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Overview

Is life different from the non-living? If so, how? And how, in that case, does biology, as the study of living things, differ from other sciences? These questions lie at the heart of The Philosophy of Biology, and are traced through an exploration of episodes in the history of biology and philosophy. The book begins with Aristotle, then moves on to Descartes, comparing his position with that of Harvey. From the eighteenth century, the authors consider Buffon and Kant. From the nineteenth century, the authors examine the Cuvier-Geoffroy debate, pre-Darwinian geology and natural theology, Darwin, and the transition from Darwin to the revival of Mendelism. Two chapters on the twentieth century deal with the Modern Evolutionary Synthesis and such questions as the species problem, the reducibility or otherwise of biology to physics and chemistry, and the problem of biological explanation in terms of function and teleology. The final chapters reflect on the question of human nature and the implications of the philosophy of biology for the philosophy of science in general.
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Editorial Reviews

From the Publisher
"This book contains detailed observations and critical reflections that help to clarify the philosophical problems associated with experimental biology. Staying true to his subject matter, the author does not present a 'one size fits all' solution to the philosophy of experimental biology. Similar to experiments, these questions are very much a work in progress. And by showing what we miss if we do not pay attention to these issues, Weber has done us all an enormous service." The Quarterly Review of Biology, Manfred D. Laubichler

"The work of Grene and Depew is a pleasing addition to the literature on philosophy of biology."
Jeremy Kirby, Quarterly Review of Biology

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Product Details

  • ISBN-13: 9780521643719
  • Publisher: Cambridge University Press
  • Publication date: 8/28/2004
  • Series: Evolution of Modern Philosophy Series
  • Pages: 440
  • Product dimensions: 6.20 (w) x 9.10 (h) x 1.40 (d)

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Cambridge University Press
0521643716 - The Philosophy of Biology - An Episodic History - by Marjorie Grene and David Depew
Excerpt



CHAPTER 1

Aristotle and After


Beginning with Aristotle

It is no longer possible to begin an account of modern philosophy of physics in modernity itself; one must go back at least to the Middle Ages. In the case of philosophical thought about living things, however, or what has recently come to be called philosophy of biology, one must go back even further - to the figure of Aristotle, who lived in the fourth century B.C.E. (384-323). For one thing, Aristotle is the only major philosopher in our tradition who is also a major biologist. One cannot read him for any length of time without seeing that his central philosophical concerns were closely related to his biological interests. Moreover, Aristotle first raised the questions that have preoccupied philosophers of biology ever since: arbitrary imposition versus "cutting nature at the joints" when it comes to naming traits and classifying kinds of organisms; purposive function versus haphazardness and accident in the distribution of traits to various kinds; mechanistic reduction versus teleology or goal-orientation in the process of embryogenesis. These topics are all explicitly formulated in Aristotle's biological treatises, which comprise no less than a quarter of the corpus of his writings that have come down to us.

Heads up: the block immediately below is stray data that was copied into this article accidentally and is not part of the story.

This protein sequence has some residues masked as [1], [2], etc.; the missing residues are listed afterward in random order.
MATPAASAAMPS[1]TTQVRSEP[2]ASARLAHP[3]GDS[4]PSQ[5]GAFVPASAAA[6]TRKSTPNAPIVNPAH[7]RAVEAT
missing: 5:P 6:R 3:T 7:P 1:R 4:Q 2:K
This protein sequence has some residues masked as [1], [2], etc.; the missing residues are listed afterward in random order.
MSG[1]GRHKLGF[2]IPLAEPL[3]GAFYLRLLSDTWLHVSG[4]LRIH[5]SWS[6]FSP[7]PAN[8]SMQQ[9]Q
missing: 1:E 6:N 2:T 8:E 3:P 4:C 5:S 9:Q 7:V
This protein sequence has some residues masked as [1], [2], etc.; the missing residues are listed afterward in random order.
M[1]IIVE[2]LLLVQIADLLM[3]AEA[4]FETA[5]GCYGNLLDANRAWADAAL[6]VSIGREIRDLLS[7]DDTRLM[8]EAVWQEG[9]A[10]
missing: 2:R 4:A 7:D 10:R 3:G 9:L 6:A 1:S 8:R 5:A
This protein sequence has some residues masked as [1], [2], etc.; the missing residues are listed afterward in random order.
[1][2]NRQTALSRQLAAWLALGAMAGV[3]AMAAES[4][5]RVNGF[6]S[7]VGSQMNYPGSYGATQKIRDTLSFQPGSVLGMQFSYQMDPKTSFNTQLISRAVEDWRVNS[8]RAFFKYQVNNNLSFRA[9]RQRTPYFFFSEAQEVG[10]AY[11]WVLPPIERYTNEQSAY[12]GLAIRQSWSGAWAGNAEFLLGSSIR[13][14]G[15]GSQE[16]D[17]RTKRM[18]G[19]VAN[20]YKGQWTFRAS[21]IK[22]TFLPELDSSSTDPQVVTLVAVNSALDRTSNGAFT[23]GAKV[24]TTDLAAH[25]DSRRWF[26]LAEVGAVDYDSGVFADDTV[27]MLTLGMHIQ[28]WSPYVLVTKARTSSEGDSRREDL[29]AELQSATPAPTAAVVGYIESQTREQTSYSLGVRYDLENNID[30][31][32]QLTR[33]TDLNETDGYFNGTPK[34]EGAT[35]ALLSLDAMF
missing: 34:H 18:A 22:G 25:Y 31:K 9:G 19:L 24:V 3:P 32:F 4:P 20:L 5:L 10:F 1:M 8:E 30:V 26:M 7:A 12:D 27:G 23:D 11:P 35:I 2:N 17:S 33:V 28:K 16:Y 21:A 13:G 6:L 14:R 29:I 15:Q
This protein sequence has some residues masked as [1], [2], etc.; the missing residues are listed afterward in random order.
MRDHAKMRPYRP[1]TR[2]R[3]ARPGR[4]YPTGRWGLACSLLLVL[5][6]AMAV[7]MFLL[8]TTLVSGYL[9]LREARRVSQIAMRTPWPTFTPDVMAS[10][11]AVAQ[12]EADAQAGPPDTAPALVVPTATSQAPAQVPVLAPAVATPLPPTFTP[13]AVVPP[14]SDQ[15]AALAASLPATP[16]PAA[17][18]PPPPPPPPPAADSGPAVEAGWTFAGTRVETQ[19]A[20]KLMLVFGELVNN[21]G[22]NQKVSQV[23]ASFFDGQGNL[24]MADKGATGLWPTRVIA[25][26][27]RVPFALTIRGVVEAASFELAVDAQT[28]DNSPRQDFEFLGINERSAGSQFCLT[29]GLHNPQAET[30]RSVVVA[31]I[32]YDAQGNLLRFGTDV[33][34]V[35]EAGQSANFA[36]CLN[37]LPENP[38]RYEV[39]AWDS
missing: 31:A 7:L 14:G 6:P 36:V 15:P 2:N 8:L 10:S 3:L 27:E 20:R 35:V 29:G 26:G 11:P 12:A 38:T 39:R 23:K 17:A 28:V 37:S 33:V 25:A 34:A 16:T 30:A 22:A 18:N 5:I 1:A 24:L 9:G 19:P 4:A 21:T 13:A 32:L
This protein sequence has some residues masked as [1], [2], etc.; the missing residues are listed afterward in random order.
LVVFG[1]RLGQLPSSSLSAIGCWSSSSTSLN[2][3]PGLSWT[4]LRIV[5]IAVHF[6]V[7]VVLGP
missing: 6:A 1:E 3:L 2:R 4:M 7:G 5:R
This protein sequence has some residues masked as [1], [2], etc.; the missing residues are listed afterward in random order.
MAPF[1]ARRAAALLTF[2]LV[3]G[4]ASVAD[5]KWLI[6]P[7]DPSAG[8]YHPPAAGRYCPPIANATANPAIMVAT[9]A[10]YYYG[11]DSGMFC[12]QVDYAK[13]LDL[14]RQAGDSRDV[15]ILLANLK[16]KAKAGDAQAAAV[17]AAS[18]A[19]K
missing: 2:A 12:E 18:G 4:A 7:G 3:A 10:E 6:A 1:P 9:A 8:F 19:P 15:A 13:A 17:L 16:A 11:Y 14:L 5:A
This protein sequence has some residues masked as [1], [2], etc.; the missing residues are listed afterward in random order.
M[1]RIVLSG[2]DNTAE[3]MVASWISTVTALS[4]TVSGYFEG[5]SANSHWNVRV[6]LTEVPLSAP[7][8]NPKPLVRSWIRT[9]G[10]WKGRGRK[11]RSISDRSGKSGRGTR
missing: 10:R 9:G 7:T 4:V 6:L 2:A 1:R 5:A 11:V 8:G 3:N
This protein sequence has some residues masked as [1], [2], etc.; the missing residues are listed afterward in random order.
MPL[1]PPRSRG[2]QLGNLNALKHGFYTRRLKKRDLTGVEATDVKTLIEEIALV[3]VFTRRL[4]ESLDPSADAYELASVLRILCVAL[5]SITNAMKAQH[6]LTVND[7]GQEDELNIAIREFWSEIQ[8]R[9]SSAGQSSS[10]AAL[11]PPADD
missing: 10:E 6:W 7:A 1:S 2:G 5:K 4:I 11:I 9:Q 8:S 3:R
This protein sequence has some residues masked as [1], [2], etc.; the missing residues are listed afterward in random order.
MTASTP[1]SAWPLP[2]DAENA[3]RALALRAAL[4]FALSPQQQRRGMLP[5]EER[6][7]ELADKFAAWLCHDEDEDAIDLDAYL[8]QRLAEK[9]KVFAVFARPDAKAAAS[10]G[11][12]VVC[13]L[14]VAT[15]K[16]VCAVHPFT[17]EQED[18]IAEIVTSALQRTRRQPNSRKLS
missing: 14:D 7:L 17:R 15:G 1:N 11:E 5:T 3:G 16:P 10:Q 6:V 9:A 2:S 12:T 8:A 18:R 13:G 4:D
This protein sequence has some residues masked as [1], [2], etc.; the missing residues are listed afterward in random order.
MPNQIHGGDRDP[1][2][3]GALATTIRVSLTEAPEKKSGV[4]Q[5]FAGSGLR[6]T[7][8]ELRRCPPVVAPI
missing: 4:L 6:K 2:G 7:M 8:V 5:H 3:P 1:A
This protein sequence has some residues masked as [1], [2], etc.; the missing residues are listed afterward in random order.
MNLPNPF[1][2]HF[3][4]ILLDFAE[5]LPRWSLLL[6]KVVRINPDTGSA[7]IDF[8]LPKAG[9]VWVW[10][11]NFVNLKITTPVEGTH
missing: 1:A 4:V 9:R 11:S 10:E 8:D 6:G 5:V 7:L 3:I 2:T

We must begin with Aristotle, however, not only because we find him raising issues that recur, but because Aristotle's biological way of thought forms the background of subsequent philosophy of biology. For its part, modern physics, as is well known, began by rejecting not just scholastic Aristotelianism, but the fundamental principles of Aristotle's physics itself. We can say, generalizing rather crudely, that the late Scholastics, or "Aristotelians," had forgotten Aristotle's biology, and the way it concretely informed and was informed by his metaphysics, in favor of Christianized versions of his physics and metaphysics. We shall look at this problem in the next chapter, since modern mechanists, beginning with Descartes, took off from there. It is important to recognize, however, that the development of modern biology did not follow this pattern. Indeed, biologists who worked after Descartes made increasingly systematic use of the concepts of end and form in their explanations of living things, and the name of Aristotle was often spoken reverently among them. Modern biologists have, in fact, returned again and again to Aristotle as their master.1

In this chapter, we explicate the conceptual structure of Aristotle's program for biological research, and the ways in which that program informed and was informed by his logical, methodological, and metaphysical doctrines. Aristotle wanted this program to be completed by the Lyceum, which he founded. Very early on, however, perhaps as soon as his immediate disciple Theophrastus of Eresus ceased working, the sharp edges of Aristotle's philosophy of biology became blurred. This did not keep Aristotle's biological works from inspiring much creative thought about living things, especially after his texts were republished in the Italian Renaissance. Clearly, however, even the best of this work, such as William Harvey's, was almost never carried out under Aristotle's precise conception of what a philosophically informed biology should look like. Much had been transformed throughout the long tradition.